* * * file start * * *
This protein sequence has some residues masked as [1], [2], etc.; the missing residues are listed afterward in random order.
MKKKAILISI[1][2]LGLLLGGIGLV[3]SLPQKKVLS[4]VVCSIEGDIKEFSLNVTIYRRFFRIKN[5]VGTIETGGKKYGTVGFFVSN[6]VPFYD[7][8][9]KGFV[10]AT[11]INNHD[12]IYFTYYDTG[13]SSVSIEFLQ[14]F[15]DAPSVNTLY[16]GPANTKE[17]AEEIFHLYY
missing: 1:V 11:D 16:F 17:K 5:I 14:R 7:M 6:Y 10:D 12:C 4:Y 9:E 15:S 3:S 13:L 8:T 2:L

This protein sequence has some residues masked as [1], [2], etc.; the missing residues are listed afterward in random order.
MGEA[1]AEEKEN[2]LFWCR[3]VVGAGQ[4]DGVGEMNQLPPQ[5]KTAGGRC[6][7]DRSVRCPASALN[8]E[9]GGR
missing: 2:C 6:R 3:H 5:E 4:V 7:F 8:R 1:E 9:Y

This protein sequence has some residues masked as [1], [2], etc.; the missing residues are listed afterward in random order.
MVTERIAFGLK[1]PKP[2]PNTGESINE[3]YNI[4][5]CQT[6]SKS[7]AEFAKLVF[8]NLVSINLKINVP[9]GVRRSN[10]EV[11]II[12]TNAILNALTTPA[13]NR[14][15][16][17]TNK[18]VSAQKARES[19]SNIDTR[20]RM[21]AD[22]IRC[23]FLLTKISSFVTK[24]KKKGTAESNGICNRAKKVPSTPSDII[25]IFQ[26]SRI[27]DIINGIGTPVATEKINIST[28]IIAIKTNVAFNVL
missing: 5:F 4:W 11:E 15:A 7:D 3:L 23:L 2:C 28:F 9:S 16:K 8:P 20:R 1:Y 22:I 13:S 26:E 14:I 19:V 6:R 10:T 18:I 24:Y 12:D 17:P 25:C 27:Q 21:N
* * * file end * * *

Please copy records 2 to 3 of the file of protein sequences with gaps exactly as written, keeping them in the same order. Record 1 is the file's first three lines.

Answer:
This protein sequence has some residues masked as [1], [2], etc.; the missing residues are listed afterward in random order.
MGEA[1]AEEKEN[2]LFWCR[3]VVGAGQ[4]DGVGEMNQLPPQ[5]KTAGGRC[6][7]DRSVRCPASALN[8]E[9]GGR
missing: 2:C 6:R 3:H 5:E 4:V 7:F 8:R 1:E 9:Y

This protein sequence has some residues masked as [1], [2], etc.; the missing residues are listed afterward in random order.
MVTERIAFGLK[1]PKP[2]PNTGESINE[3]YNI[4][5]CQT[6]SKS[7]AEFAKLVF[8]NLVSINLKINVP[9]GVRRSN[10]EV[11]II[12]TNAILNALTTPA[13]NR[14][15][16][17]TNK[18]VSAQKARES[19]SNIDTR[20]RM[21]AD[22]IRC[23]FLLTKISSFVTK[24]KKKGTAESNGICNRAKKVPSTPSDII[25]IFQ[26]SRI[27]DIINGIGTPVATEKINIST[28]IIAIKTNVAFNVL
missing: 5:F 4:W 11:E 15:A 7:D 3:L 23:L 2:C 28:F 9:S 16:K 8:P 20:R 1:Y 22:I 13:S 26:E 14:I 19:V 6:R 10:T 18:I 24:Y 12:D 17:P 25:C 27:Q 21:N